Throughout the story the greatest mystery is the motivation of Morpheus; it is never exactly clear to what extent he is aware of the course on which he has, to some extent, set himself, and how serious are his attempts to save himself. In a telling sequence, he finally lays himself open to the Furies by leaving his kingdom to fulfill a boon he had granted to Nuala, even though he knows that his own end will likely be the consequence; once more his refusal to shirk what he perceives as his responsibility for any reason is a turning point in the story. The main story ends with Morpheus and his sister Death on a desolate peak with a flock of pigeons, echoing a sequence from one of the series' early high points, "The Sound of her Wings" (issue #8). Death asks for Morpheus' hand, and he simply disappears, in a flash of light. Having existed for all but an eternity, Dream of the Endless dies.
Immediately upon the death of Morpheus, Daniel metamorphoses into a new aspect of Dream, with white clothes and hair, and an emerald instead of a ruby.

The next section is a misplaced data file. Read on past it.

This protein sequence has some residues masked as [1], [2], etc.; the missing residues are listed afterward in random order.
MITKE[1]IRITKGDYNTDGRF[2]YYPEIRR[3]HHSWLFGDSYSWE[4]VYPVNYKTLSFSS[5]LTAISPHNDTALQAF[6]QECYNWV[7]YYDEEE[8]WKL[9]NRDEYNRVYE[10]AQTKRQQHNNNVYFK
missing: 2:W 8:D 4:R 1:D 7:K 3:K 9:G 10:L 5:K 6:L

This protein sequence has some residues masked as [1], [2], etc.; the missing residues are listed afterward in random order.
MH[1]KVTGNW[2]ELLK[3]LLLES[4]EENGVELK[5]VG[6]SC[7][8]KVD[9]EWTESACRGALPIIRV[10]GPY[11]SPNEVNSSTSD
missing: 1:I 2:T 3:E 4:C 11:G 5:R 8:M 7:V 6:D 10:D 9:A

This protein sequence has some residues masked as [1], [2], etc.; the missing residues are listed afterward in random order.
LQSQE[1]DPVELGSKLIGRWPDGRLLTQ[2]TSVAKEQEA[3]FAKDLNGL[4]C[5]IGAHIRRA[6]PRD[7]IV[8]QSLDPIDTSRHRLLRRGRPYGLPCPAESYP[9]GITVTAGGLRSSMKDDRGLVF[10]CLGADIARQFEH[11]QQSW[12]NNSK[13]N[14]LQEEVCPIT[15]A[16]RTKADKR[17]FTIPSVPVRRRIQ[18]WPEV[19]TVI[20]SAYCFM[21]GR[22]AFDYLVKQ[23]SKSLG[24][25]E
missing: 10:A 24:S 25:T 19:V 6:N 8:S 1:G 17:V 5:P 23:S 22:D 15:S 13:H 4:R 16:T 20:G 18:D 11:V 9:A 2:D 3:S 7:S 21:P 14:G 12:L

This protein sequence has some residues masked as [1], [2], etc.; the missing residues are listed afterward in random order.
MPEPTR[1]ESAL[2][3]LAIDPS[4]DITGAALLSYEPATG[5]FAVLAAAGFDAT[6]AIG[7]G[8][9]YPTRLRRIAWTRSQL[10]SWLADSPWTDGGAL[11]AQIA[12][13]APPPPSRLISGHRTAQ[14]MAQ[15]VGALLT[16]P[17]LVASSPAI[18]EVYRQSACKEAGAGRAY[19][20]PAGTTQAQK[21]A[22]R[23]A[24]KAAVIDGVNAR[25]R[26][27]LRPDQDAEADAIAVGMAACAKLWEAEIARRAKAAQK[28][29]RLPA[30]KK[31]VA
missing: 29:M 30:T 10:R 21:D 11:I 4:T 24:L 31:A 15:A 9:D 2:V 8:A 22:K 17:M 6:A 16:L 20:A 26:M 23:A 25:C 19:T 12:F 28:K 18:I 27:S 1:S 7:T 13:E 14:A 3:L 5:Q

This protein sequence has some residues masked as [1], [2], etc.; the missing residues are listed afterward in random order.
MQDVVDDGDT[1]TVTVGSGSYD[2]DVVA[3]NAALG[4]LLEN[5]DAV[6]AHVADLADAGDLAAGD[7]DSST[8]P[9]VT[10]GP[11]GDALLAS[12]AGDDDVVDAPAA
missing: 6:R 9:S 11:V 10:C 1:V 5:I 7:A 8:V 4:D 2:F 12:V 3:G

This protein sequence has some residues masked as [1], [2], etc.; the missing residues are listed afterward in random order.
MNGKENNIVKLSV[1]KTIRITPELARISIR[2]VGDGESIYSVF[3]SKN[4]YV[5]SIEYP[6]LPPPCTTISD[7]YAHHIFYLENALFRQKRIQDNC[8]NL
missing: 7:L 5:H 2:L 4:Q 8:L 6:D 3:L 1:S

|Vertigo Jam 1||The Castle||Neil Gaiman||Kevin Nowlan||Kevin Nowlan||Daniel Vozzo||Kevin Nowlan||Shelly Roeberg||Karen Berger|
|57||The Kindly Ones - 1||Neil Gaiman||Marc Hempel||Marc Hempel||Daniel Vozzo||Todd Klein||Shelly Roeberg||Karen Berger|
|58||The Kindly Ones - 2||Neil Gaiman||Marc Hempel||D'Israeli||Daniel Vozzo||Todd Klein||Shelly Roeberg||Karen Berger|
|59||The Kindly Ones - 3||Neil Gaiman||Marc Hempel||D'Israeli||Daniel Vozzo||Todd Klein||Shelly Roeberg||Karen Berger|
|60||The Kindly Ones - 4||Neil Gaiman||Marc Hempel||D'Israeli||Daniel Vozzo||Todd Klein||Shelly Roeberg||Karen Berger|
|61||The Kindly Ones - 5||Neil Gaiman||Marc Hempel||Marc Hempel / D'Israeli||Daniel Vozzo||Todd Klein||Shelly Roeberg||Karen Berger|
|62||The Kindly Ones - 6||Neil Gaiman||Glyn Dillon / Charles Vess / Dean Ormston||Glyn Dillon / Charles Vess / D'Israeli||Daniel Vozzo||Todd Klein||Shelly Roeberg||Karen Berger|
|63||The Kindly Ones - 7||Neil Gaiman||Marc Hempel||Marc Hempel||Daniel Vozzo||Todd Klein||Shelly Roeberg||Karen Berger|
|64||The Kindly Ones - 8||Neil Gaiman||Teddy Kristiansen||Teddy Kristiansen||Daniel Vozzo||Todd Klein||Shelly Roeberg||Karen Berger|
|65||The Kindly Ones - 9||Neil Gaiman||Marc Hempel||Richard Case||Daniel Vozzo||Todd Klein||Shelly Roeberg||Karen Berger|
|66||The Kindly Ones - 10||Neil Gaiman||Marc Hempel||Richard Case||Daniel Vozzo||Todd Klein||Shelly Roeberg||Karen Berger|
|67||The Kindly Ones - 11||Neil Gaiman||Marc Hempel||Richard Case||Daniel Vozzo||Todd Klein||Shelly Roeberg||Karen Berger|
|68||The Kindly Ones - 12||Neil Gaiman||Marc Hempel / Richard Case||Richard Case||Daniel Vozzo||Todd Klein||Shelly Roeberg||Karen Berger|
|69||The Kindly Ones - 13||Neil Gaiman||Marc Hempel||Marc Hempel||Daniel Vozzo||Todd Klein||Shelly Roeberg||Karen Berger|
- ↑ "Vertigo". http://www.dccomics.com/vertigo/graphic_novels/?gn=1713. Retrieved April 14, 2010.